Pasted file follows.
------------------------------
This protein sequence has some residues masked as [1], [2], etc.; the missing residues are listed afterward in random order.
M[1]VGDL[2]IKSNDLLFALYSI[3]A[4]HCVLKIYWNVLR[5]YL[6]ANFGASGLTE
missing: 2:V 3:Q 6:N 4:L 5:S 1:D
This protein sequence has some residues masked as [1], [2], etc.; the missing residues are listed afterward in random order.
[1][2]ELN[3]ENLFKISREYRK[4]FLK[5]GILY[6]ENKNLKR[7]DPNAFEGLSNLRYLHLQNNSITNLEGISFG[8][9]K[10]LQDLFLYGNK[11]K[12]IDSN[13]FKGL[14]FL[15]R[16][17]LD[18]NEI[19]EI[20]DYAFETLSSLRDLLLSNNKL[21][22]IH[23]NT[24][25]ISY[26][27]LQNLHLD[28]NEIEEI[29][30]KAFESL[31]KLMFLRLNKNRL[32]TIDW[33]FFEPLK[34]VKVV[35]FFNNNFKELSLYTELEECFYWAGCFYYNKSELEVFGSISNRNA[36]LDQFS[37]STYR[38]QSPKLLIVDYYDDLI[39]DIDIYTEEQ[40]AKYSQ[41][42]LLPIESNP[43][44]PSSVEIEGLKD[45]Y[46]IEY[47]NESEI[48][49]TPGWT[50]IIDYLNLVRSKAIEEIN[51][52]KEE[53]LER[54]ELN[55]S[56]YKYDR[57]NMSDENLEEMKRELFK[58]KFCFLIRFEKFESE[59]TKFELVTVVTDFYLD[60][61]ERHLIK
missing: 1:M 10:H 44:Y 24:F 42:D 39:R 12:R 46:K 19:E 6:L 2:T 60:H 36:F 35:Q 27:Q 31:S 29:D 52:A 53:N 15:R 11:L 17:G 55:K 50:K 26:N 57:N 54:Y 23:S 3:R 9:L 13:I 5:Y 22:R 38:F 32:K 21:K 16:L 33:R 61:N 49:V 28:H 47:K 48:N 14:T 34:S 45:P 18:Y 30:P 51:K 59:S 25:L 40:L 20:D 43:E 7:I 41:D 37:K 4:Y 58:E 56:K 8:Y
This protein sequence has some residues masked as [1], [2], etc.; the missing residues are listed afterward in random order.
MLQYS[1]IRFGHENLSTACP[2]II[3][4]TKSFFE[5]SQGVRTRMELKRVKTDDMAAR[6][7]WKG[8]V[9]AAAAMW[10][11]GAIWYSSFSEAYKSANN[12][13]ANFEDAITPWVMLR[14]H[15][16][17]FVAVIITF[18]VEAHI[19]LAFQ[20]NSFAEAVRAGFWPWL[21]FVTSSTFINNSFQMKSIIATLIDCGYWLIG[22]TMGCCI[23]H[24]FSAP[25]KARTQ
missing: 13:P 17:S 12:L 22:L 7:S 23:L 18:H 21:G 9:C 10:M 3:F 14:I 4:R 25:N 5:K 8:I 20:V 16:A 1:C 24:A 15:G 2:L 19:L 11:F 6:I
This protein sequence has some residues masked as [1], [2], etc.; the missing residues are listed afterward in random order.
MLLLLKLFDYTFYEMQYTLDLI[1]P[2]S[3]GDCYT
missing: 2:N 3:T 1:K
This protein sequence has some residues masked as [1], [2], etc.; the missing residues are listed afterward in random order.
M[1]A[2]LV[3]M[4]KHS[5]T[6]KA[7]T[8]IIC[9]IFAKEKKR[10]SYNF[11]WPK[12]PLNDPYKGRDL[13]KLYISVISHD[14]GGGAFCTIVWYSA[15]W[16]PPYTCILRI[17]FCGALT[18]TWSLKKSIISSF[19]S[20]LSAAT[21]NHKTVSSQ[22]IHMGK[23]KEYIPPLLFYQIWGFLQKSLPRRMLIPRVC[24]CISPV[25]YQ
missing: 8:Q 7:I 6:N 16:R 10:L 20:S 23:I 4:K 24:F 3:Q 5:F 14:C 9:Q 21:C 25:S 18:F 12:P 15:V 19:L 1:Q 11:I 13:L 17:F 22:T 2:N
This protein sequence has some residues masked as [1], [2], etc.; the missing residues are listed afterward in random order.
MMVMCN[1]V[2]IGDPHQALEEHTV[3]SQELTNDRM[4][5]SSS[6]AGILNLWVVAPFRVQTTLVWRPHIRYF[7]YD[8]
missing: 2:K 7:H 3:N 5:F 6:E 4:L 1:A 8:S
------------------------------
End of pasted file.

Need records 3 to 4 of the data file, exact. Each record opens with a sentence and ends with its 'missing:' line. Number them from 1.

This protein sequence has some residues masked as [1], [2], etc.; the missing residues are listed afterward in random order.
MLQYS[1]IRFGHENLSTACP[2]II[3][4]TKSFFE[5]SQGVRTRMELKRVKTDDMAAR[6][7]WKG[8]V[9]AAAAMW[10][11]GAIWYSSFSEAYKSANN[12][13]ANFEDAITPWVMLR[14]H[15][16][17]FVAVIITF[18]VEAHI[19]LAFQ[20]NSFAEAVRAGFWPWL[21]FVTSSTFINNSFQMKSIIATLIDCGYWLIG[22]TMGCCI[23]H[24]FSAP[25]KARTQ
missing: 13:P 17:S 12:L 22:L 7:S 23:L 18:H 21:G 9:C 10:M 3:F 14:I 4:R 25:N 5:K 8:I 20:V 16:A 1:C 24:A 15:G 2:L 19:L 11:F 6:I
This protein sequence has some residues masked as [1], [2], etc.; the missing residues are listed afterward in random order.
MLLLLKLFDYTFYEMQYTLDLI[1]P[2]S[3]GDCYT
missing: 2:N 3:T 1:K